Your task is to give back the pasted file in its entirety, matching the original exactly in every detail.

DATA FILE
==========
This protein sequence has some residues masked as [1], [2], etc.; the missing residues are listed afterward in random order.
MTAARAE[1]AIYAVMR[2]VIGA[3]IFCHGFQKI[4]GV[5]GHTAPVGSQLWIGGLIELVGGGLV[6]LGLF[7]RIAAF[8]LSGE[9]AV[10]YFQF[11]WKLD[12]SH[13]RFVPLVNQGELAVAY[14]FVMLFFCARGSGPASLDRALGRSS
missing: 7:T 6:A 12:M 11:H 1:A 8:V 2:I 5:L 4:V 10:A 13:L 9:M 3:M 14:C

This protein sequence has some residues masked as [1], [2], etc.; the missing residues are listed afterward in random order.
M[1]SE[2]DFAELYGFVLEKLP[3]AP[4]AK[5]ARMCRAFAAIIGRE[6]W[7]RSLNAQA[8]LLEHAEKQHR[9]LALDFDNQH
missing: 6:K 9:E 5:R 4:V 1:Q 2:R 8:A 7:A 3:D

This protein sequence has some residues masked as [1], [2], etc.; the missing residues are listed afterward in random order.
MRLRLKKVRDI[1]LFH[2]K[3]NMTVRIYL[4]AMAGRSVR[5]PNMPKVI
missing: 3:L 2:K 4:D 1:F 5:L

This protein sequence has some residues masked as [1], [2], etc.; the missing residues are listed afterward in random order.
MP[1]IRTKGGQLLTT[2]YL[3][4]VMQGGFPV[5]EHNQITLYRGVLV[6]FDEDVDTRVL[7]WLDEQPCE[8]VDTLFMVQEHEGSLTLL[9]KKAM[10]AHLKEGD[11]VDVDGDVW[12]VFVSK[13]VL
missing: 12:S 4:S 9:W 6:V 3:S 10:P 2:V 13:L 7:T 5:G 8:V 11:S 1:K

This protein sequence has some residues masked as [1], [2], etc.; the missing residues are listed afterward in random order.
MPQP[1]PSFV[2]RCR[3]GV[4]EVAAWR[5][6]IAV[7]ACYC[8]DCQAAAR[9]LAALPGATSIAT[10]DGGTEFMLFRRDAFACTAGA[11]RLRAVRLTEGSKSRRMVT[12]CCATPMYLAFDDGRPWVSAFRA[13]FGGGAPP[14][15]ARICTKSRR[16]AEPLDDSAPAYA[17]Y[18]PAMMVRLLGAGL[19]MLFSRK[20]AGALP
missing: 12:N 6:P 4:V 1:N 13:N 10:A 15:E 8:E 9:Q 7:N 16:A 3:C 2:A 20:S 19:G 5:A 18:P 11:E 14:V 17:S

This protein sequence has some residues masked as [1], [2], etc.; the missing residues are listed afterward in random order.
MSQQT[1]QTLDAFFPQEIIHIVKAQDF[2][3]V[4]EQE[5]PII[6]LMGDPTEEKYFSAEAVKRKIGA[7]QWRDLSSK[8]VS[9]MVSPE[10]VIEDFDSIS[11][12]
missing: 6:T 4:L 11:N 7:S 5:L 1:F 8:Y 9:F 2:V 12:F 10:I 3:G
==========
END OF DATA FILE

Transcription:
This protein sequence has some residues masked as [1], [2], etc.; the missing residues are listed afterward in random order.
MTAARAE[1]AIYAVMR[2]VIGA[3]IFCHGFQKI[4]GV[5]GHTAPVGSQLWIGGLIELVGGGLV[6]LGLF[7]RIAAF[8]LSGE[9]AV[10]YFQF[11]WKLD[12]SH[13]RFVPLVNQGELAVAY[14]FVMLFFCARGSGPASLDRALGRSS
missing: 7:T 6:A 12:M 11:H 1:A 8:V 2:I 5:L 4:V 10:A 13:L 9:M 3:M 14:C

This protein sequence has some residues masked as [1], [2], etc.; the missing residues are listed afterward in random order.
M[1]SE[2]DFAELYGFVLEKLP[3]AP[4]AK[5]ARMCRAFAAIIGRE[6]W[7]RSLNAQA[8]LLEHAEKQHR[9]LALDFDNQH
missing: 6:K 9:E 5:R 4:V 1:Q 2:R 8:A 7:A 3:D

This protein sequence has some residues masked as [1], [2], etc.; the missing residues are listed afterward in random order.
MRLRLKKVRDI[1]LFH[2]K[3]NMTVRIYL[4]AMAGRSVR[5]PNMPKVI
missing: 3:L 2:K 4:D 1:F 5:L

This protein sequence has some residues masked as [1], [2], etc.; the missing residues are listed afterward in random order.
MP[1]IRTKGGQLLTT[2]YL[3][4]VMQGGFPV[5]EHNQITLYRGVLV[6]FDEDVDTRVL[7]WLDEQPCE[8]VDTLFMVQEHEGSLTLL[9]KKAM[10]AHLKEGD[11]VDVDGDVW[12]VFVSK[13]VL
missing: 12:S 4:S 9:W 6:V 3:S 10:P 2:V 13:L 7:T 5:G 8:V 11:S 1:K

This protein sequence has some residues masked as [1], [2], etc.; the missing residues are listed afterward in random order.
MPQP[1]PSFV[2]RCR[3]GV[4]EVAAWR[5][6]IAV[7]ACYC[8]DCQAAAR[9]LAALPGATSIAT[10]DGGTEFMLFRRDAFACTAGA[11]RLRAVRLTEGSKSRRMVT[12]CCATPMYLAFDDGRPWVSAFRA[13]FGGGAPP[14][15]ARICTKSRR[16]AEPLDDSAPAYA[17]Y[18]PAMMVRLLGAGL[19]MLFSRK[20]AGALP
missing: 12:N 6:P 4:V 1:N 13:N 10:A 15:E 8:E 9:Q 7:N 16:A 3:C 2:A 20:S 19:G 5:A 18:P 11:E 14:V 17:S

This protein sequence has some residues masked as [1], [2], etc.; the missing residues are listed afterward in random order.
MSQQT[1]QTLDAFFPQEIIHIVKAQDF[2][3]V[4]EQE[5]PII[6]LMGDPTEEKYFSAEAVKRKIGA[7]QWRDLSSK[8]VS[9]MVSPE[10]VIEDFDSIS[11][12]
missing: 6:T 4:L 11:N 7:S 5:L 1:F 8:Y 9:F 2:V 12:F 10:I 3:G